Updated: Aug 11, 2019
This course is about creating and implementing an on-line course. I have taught Algebra 1 for many years now and have always felt that there was a whole missing in the course. Students are out for numerous reasons, illness, accident, behavioral issues or issues with law enforcement. I fell that regardless of the reason they are not in class, students should have the expectation of keeping up their learning. Yes, students are expected to be responsible for their learning, yet if we don't provide that opportunity to have genuine learning, how can they hold up their end of the responsibility.
That being said, is this my only creation? For now, yes; however, I feel that I could easily expand it to 8th grade math as well as Algebra 2. There are several reasons for this. One, I have taught both these classes for many years. I know the expectations and the TEKS involved as well as they follow very close to the same format as the Algebra 1 course. The direction they would go depends on the outcome of my Algebra 1 class. I have positive exceptions but I know there will be issues which I will hopefully fix.
I also see this course of an advantage for my in class students. The in class on the on-line course have identical assignment, due on the same day. In class students can access the course, review the videos and information to help them with their assignments. All to often, when assignments are not completed, I ask if they asked their parents for help. The answer I get the most is that their parents have no clue on how to work Algebra. Now what if the students and the parents reviewed the on-line lessons together. Not only is the student learning but the parent as well who can help their child and not feel helpless in the situation. In many parent conferences, they tell me that math was their worst subject and it was so long ago. The course is a refresher for them can bring back the memory of how to do the assignment.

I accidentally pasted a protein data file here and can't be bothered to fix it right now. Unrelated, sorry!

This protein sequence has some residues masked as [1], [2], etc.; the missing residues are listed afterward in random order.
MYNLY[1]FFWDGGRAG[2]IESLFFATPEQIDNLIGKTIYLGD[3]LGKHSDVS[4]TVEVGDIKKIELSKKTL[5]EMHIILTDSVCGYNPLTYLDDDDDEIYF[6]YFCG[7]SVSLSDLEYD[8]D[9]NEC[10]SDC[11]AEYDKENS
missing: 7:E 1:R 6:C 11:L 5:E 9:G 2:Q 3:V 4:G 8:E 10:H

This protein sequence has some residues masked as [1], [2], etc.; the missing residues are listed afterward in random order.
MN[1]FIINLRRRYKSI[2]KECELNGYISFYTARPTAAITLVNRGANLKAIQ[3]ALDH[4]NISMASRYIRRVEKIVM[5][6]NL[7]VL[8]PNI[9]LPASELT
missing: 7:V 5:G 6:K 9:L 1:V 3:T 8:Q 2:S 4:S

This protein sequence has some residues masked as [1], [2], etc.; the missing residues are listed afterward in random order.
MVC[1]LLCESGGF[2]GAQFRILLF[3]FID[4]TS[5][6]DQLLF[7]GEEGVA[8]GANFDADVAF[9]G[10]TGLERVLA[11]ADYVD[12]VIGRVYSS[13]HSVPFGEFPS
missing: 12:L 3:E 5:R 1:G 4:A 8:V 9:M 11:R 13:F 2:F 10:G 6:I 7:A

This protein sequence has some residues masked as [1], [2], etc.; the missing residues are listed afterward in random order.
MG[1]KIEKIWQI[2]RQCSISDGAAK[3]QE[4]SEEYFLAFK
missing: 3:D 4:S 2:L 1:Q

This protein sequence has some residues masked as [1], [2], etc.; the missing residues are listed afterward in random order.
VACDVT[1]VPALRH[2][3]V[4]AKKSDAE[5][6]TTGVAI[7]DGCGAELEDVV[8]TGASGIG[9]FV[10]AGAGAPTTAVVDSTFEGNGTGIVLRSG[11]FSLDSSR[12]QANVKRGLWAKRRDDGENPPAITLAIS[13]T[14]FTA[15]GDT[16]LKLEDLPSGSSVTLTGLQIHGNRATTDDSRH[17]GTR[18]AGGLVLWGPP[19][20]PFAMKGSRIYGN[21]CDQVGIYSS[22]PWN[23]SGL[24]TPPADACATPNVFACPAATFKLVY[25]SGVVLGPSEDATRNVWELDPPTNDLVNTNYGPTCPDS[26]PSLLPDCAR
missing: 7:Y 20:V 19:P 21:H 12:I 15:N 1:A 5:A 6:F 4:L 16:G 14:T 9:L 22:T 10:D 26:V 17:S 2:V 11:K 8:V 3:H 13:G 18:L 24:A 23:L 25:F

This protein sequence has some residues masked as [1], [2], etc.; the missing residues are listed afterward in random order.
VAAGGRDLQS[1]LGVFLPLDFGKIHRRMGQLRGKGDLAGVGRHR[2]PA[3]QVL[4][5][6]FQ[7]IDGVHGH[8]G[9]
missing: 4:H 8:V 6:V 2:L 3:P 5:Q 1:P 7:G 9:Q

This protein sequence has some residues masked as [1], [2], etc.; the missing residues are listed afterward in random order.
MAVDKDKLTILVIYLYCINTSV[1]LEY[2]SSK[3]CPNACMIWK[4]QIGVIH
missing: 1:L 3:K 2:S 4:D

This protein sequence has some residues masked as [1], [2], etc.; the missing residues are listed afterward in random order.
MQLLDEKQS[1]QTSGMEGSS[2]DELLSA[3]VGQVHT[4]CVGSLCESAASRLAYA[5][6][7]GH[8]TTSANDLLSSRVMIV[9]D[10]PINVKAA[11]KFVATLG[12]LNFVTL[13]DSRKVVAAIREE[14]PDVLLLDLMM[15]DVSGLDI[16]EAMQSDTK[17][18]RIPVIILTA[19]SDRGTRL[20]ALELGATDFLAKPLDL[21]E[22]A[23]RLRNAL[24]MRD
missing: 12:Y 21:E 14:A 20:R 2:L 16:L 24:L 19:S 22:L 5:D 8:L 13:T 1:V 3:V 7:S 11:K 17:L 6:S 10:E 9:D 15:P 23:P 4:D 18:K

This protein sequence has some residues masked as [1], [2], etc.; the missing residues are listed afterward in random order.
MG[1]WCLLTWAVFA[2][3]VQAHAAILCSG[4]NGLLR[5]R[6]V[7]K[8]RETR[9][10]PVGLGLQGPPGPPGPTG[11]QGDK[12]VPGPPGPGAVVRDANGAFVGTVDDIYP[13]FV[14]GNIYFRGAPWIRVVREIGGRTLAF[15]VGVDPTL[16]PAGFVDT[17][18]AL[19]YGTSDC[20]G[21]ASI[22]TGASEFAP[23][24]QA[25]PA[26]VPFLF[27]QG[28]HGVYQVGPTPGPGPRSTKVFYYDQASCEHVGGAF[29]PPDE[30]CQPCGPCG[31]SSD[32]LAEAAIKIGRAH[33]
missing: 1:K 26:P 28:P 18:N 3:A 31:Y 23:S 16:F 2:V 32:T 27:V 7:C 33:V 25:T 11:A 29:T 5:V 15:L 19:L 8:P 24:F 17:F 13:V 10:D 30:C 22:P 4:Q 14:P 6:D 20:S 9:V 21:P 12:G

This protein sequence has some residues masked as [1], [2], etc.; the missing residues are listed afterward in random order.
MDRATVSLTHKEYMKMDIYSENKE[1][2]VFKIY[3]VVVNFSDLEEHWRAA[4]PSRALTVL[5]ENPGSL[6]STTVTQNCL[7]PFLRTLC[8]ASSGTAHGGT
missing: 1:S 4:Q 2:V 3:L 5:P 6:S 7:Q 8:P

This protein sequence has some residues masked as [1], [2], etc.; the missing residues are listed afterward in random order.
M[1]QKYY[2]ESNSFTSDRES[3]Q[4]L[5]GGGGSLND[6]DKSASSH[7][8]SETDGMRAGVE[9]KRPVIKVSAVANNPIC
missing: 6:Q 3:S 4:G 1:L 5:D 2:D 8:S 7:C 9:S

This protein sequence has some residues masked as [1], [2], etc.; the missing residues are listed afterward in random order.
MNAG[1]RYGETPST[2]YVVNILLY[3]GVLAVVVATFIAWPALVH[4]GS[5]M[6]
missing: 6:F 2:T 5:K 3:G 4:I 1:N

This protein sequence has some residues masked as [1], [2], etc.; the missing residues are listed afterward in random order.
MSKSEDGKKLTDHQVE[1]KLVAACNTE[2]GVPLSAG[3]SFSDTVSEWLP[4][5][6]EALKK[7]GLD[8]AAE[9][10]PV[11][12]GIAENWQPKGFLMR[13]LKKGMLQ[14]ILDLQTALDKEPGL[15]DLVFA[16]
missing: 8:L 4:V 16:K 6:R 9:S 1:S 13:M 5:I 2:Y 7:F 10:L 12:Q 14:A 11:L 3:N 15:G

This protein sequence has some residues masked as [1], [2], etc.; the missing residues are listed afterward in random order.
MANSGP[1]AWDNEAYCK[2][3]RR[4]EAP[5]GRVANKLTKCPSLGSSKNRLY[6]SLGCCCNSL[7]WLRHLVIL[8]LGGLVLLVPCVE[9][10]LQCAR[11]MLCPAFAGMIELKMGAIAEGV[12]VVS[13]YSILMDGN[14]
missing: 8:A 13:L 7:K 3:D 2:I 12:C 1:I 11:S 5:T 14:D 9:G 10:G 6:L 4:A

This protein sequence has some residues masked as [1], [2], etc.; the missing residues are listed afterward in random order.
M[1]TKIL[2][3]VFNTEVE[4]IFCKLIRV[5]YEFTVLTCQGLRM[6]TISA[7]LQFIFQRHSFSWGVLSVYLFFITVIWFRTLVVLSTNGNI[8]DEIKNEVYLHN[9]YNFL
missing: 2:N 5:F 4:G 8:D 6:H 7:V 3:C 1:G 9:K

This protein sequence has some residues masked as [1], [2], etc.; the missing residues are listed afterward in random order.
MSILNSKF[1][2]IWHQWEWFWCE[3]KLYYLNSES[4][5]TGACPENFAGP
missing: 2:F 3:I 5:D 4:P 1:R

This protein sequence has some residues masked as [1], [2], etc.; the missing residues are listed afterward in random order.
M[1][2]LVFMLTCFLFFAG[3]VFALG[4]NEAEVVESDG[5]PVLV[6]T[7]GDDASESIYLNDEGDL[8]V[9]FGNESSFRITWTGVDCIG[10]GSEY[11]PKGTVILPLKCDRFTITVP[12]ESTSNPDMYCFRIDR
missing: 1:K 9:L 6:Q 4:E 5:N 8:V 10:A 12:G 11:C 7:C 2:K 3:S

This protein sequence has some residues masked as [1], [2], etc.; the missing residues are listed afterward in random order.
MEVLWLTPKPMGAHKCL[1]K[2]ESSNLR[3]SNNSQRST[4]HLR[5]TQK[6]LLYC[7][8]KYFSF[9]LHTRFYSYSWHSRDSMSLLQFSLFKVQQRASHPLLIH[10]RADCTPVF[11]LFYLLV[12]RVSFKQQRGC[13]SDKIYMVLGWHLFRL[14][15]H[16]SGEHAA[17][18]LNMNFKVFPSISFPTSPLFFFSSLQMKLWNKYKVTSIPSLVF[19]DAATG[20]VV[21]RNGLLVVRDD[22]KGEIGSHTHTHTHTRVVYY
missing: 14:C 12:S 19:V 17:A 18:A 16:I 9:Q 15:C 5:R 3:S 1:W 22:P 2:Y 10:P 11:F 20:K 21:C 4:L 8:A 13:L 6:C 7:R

On-line course are being taught in my district. So what makes my course any better or different? The on-line program my district uses has many option that you can turn off or on. That is the course limitation. When feedback brings up issues, all that can be said is that is the way the program works, deal with it. With my course, I can make the adjustments as needed. If its universal, then the fix is for all. If I have a student with specific needs, I can copy the course into a different class, modify it for that student and still achieve a successful result. Yes, it will be a bit of work, but the end result of seeing the look on a student, when they pass, is work the the effort.
Bates, A.W. (2015). Teaching in a digital age. Retrieved from https://opentextbc.ca/teachinginadigitalage.